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5 Questions for…Betty Suh-Burgmann

Kaiser Permanente physician researcher established new standardized approach for assessing ovarian cancer risk

Betty Suh-Burgmann’s family and friends have always known her to be someone who thinks through all her options and makes well-considered decisions. So, the last thing they expected during her last year of medical school was a call just a week before “The Match” — the national medical residency matching program — saying she had pulled out of the match for head and neck surgery, and that she would be pursuing a residency in obstetrics and gynecology.

Suh-Burgmann and her husband, Roland Burgmann, in Greece

“I don’t typically change horses midstream,” said Suh-Burgmann, MD, an adjunct investigator with the Division of Research and a gynecologic oncologist with The Permanente Medical Group (TPMG). “I had done so much research and had so many interviews to prepare for to enter the field of head and neck surgery, but in the 11th hour I had to admit to myself that while the field checked all the boxes of what I wanted in a career, I had made the decision with my head and not my heart.”

That last-minute decision was the first step on a path that would include a residency in obstetrics and gynecology at the University of California, San Francisco, (where she also attended medical school), a fellowship at Harvard University Medical School, and ultimately a career as a gynecologic oncology surgeon with TPMG, which she joined in 2000. She received TPMG’s Sidney R. Garfield Exceptional Contribution Award in 2022 for her groundbreaking efforts to create a standardized ultrasound reporting system for ovarian cancer risk assessment that prevents patients from having unnecessary surgery.

We spoke with Suh-Burgmann about her career and the importance of creating opportunities for physicians interested in research.

Did you always know you wanted to be a doctor?

No. I grew up in Boulder, Colorado, and went to college at Cornell University thinking I wanted to be a bioengineer — but that changed after taking linear algebra my freshman year. So, instead, I majored in biochemistry. After graduating, I took a job in a research lab at the University of Colorado to help me determine if I should go to graduate school and get a PhD or go to medical school. That job allowed me to see that lab work wasn’t for me and led to my decision to go to medical school.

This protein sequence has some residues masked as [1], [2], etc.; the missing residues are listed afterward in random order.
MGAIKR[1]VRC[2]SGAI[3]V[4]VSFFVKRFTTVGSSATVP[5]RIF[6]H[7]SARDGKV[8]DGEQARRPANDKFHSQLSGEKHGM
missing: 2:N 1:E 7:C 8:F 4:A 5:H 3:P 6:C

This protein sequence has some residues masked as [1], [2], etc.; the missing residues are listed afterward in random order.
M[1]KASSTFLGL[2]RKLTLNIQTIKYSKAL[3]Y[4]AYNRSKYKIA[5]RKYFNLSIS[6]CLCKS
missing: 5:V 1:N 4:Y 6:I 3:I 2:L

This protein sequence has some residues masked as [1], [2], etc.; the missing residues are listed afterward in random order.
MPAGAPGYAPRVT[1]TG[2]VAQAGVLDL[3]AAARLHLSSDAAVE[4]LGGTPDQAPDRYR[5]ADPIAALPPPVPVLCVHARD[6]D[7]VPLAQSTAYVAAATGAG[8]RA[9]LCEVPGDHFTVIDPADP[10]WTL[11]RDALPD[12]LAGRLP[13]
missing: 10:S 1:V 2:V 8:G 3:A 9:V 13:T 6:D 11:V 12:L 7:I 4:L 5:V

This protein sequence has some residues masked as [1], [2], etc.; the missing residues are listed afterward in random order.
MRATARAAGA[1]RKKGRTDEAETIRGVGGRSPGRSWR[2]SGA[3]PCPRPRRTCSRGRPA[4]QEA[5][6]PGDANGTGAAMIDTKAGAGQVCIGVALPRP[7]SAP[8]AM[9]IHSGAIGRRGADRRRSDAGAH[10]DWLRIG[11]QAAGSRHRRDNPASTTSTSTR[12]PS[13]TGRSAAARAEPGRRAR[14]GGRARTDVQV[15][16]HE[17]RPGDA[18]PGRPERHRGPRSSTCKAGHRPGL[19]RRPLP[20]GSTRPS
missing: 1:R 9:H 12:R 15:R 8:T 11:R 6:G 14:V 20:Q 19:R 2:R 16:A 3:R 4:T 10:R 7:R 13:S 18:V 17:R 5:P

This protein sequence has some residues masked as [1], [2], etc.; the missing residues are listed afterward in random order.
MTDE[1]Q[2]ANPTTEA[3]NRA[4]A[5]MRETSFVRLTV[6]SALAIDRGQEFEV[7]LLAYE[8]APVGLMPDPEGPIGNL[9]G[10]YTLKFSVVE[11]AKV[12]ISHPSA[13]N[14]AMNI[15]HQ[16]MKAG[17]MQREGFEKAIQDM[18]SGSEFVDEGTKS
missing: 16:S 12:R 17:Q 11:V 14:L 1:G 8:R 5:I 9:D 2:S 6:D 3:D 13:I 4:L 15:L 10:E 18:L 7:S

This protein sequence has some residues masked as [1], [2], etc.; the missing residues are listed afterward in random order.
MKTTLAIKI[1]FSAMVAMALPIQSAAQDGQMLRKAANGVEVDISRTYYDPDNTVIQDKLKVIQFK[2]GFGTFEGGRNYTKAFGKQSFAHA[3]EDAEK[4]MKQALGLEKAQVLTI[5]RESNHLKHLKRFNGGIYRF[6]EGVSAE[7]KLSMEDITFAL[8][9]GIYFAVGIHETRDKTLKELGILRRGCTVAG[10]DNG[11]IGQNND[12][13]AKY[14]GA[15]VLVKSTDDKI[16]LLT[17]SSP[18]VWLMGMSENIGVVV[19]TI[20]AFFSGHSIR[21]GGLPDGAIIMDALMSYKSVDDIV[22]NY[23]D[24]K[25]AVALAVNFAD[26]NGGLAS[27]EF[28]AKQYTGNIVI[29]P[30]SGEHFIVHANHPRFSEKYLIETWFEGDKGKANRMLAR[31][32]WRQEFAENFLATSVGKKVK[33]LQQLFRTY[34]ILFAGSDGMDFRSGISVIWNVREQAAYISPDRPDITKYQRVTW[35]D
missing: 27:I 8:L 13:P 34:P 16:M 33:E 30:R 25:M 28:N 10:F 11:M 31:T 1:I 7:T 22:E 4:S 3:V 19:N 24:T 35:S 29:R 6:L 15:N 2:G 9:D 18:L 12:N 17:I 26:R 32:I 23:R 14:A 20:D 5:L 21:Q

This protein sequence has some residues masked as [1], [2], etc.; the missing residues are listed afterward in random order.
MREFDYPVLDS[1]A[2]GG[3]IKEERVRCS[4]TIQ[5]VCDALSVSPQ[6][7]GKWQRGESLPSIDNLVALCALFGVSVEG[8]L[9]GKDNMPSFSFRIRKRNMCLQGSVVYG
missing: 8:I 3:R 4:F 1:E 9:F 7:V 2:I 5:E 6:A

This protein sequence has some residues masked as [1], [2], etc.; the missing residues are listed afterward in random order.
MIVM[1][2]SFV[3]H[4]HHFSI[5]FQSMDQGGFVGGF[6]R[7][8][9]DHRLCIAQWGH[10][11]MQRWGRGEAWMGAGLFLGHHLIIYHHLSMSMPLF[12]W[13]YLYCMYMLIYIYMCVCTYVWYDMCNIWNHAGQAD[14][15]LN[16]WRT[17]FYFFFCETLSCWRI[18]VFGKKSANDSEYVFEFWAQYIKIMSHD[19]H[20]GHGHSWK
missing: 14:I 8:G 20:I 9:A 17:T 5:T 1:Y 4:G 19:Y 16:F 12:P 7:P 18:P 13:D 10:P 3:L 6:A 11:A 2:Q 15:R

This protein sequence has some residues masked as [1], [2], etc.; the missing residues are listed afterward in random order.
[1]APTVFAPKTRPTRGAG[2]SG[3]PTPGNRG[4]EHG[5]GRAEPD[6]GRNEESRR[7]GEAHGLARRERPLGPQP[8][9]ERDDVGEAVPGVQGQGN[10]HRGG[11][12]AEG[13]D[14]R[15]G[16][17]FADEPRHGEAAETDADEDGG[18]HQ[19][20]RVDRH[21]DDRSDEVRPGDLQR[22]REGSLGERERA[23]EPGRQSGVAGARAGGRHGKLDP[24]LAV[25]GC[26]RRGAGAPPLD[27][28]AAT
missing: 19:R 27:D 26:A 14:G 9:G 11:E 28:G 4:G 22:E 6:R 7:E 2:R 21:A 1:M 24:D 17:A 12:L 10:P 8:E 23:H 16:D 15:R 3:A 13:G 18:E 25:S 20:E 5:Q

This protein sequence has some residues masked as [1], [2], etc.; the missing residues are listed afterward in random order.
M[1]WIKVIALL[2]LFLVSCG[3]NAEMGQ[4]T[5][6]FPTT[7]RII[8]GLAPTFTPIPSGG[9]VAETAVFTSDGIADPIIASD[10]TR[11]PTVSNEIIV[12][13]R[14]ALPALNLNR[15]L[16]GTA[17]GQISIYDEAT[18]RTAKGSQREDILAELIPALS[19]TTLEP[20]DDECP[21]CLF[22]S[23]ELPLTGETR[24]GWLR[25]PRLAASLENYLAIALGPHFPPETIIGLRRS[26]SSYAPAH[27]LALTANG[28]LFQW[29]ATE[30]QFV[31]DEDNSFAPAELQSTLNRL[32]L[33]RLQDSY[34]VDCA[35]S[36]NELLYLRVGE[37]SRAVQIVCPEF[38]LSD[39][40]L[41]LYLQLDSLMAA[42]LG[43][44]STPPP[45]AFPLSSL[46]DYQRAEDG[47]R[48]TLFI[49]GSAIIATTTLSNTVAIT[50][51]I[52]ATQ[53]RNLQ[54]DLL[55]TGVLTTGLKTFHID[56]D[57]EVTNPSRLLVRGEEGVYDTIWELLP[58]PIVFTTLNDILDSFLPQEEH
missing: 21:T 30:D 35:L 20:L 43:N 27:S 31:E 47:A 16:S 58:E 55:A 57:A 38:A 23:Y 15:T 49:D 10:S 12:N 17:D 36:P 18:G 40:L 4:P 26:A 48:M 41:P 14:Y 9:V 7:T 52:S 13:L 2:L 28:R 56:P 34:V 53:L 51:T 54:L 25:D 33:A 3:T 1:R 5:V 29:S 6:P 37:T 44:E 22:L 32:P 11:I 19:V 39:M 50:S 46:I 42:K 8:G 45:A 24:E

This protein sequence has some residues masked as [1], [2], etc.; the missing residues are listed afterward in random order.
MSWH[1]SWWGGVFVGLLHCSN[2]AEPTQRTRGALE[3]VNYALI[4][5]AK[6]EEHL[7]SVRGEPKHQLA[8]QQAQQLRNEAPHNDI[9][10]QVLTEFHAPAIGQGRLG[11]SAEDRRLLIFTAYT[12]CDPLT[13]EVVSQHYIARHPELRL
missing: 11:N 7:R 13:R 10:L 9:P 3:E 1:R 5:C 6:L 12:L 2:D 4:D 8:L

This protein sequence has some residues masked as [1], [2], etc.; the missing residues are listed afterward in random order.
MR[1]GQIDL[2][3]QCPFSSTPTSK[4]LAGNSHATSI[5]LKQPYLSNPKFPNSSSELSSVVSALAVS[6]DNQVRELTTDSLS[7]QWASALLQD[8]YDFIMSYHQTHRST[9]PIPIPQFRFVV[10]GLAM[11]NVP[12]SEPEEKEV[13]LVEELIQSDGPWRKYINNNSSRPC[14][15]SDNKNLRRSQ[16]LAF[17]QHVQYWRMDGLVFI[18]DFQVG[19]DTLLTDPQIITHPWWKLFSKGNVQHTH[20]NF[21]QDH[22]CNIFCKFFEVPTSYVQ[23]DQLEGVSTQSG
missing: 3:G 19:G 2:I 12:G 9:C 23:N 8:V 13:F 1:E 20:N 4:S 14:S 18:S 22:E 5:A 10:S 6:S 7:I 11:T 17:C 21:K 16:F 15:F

How did you become interested in surgery?

Before I started medical school, I thought I’d be a pediatric endocrinologist. I had done endocrine research at the University of Colorado, and I liked kids, but most importantly, I saw it as a field where I couldn’t hurt anyone. I was deathly afraid of emergencies, very risk adverse, and didn’t like the sight of blood. But once I was in medical school and saw my first surgery, I thought, this is way too fascinating. When I went into gynecologic oncology, people would ask me why I chose a field where I’d primarily be seeing people with cancer. I found that such an odd thing to say because — and I still feel this way today — I went into medicine because I wanted to take care of people who were sick and who may not have good outcomes, and who I can really help.

You were in the first class of the Physician Researcher Program at DOR. What led you to apply?

Suh-Burgmann fly fishing on the Madison River in Montana.

When I joined Kaiser Permanente, I knew I wanted to also do research. But at the time, the path toward research was less clear. The year before the Physician Researcher Program was started, Doug Corley, a DOR research scientist and a TPMG gastroenterologist, and I both won TPMG’s Morris F. Collen Research Award. Winners are invited to give a presentation, and Doug and I both focused on why it was important for TPMG to tap into the talent among our physicians who are interested in research. Those presentations led to Doug being asked to oversee a physician researcher program that would be supported by DOR and TPMG. I applied because KPNC had adopted the new standardized reporting system I had developed, and I wanted to analyze its impact. Now I’m part of the newly established TPMG Women’s Health Research Steering Committee, where I can help mentor other physicians interested in conducting research.

What do you tell medical students who are trying to decide what field to go into?

Before you choose a field, you should know what kind of person you are. For me, it’s important to feel a tangible sense of accomplishment at the end of the day, and that’s how I feel after I’ve done surgeries. In medical school, one of the big challenges is to learn about yourself. You are continually moving through 6-week rotations that reward different character traits and you can end up feeling — or at least I did — like you could be anything. So, you need to figure out what you really enjoy and what feels most authentic to who you are.

What do you do in your free time?

I love to ski — though I am not as aggressive as I used to be — and go hiking with my dog. I also really enjoy fly fishing. My main hobby is classical piano. I’m trying to learn all Chopin’s nocturnes for solo piano. There are 21 and I’ve learned 16. Unfortunately, the last 5 are the ones I don’t really like. 

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